Sudbury Police Department, File, Associated Press
FILE - This Wednesday, Oct. 21, 2009, file booking photo provided by the Sudbury, Mass., Police Dept. shows Tarek Mehanna, of Sudbury, after he was arrested and charged with conspiring to plot terror attacks. A federal jury in Boston completed its first full day of deliberations during his trial Monday, Dec. 19, 2011 without reaching a verdict. Deliberations continue Tuesday.

BOSTON — A Massachusetts man was convicted Tuesday of conspiring to help al-Qaida and plotting to kill U.S. soldiers in Iraq.

Tarek Mehanna, 24, of Sudbury, faced four terror-related charges and three charges of lying to authorities. A federal jury convicted him Tuesday of all counts.

Prosecutors said Mehanna and two friends conspired to travel to Yemen so they could receive training at a terrorism camp and eventually go on to Iraq to fight and kill U.S. soldiers there.

When the men were unable to find such a training camp, Mehanna returned home and began to see himself as part of the al-Qaida "media wing," translating materials promoting violent jihad and distributing them over the Internet, prosecutors said.

Mehanna will be sentenced April 12 and could be sent to prison for the rest of his life. His mother, Souad Mehanna, sobbed after the verdict was read and was consoled by her younger son, Tamer. Mehanna's lawyers also cried.

The defense lawyers portrayed Mehanna as an aspiring scholar of Islam who traveled to Yemen to look for religious schools, not to get terrorist training. They said his translation and distribution of controversial publications was free speech protected by the First Amendment.

Prosecutors focused on hundreds of online chats on Mehanna's computer in which they said he and his friends talked about their desire to participate in jihad, or holy war. Several of those friends were called by prosecutors to testify against Mehanna, including one man who said he, Mehanna and a third friend tried to get terrorism training in Yemen so they could fight American soldiers in Iraq.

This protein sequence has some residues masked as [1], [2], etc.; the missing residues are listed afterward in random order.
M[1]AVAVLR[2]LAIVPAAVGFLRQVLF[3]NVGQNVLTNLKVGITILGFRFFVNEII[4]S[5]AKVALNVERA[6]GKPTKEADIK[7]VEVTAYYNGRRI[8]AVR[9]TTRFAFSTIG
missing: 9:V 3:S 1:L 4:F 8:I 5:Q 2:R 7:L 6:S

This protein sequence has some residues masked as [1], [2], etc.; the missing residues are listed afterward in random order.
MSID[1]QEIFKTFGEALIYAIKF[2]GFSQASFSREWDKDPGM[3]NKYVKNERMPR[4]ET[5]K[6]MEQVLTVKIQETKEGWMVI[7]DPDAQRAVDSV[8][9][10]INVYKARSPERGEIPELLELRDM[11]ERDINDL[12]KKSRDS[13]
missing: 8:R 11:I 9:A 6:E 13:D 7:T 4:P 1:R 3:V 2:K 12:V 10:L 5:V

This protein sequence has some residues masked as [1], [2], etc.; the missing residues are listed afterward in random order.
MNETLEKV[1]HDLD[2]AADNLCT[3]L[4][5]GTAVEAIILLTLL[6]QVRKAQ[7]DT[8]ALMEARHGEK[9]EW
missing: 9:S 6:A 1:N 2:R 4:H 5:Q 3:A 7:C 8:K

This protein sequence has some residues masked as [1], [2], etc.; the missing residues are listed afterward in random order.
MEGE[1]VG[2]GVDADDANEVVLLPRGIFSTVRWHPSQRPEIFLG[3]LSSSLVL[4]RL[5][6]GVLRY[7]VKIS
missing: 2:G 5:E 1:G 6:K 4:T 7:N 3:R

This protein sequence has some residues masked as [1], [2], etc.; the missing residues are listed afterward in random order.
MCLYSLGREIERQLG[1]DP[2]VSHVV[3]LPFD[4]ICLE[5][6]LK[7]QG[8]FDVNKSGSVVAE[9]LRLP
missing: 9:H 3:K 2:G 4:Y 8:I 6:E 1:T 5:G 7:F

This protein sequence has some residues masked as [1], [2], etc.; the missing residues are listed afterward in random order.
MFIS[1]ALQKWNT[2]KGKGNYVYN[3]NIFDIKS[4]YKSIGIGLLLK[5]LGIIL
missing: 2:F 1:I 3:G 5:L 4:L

Mehanna's lawyers told jurors that prosecutors were using scare tactics by portraying Mehanna as a would-be terrorist and were trying to punish him for his beliefs.

The defense built its case on the testimony of a half dozen terrorism experts. Mehanna did not testify.

His lawyers acknowledged that Mehanna expressed admiration for Osama bin Laden, but said he disagreed with bin Laden and other al-Qaida leaders about many things, including the use of suicide bombers and the killing of civilians.

Jurors began deliberating Friday. In his instructions to them, U.S. District Judge George O'Toole Jr. told jurors that in order to find Mehanna guilty of conspiracy to provide material support to al-Qaida, they must find that he worked "in coordination with or at the direction of" the terrorist organization. He said independent advocacy on behalf of the organization is not a violation of the law.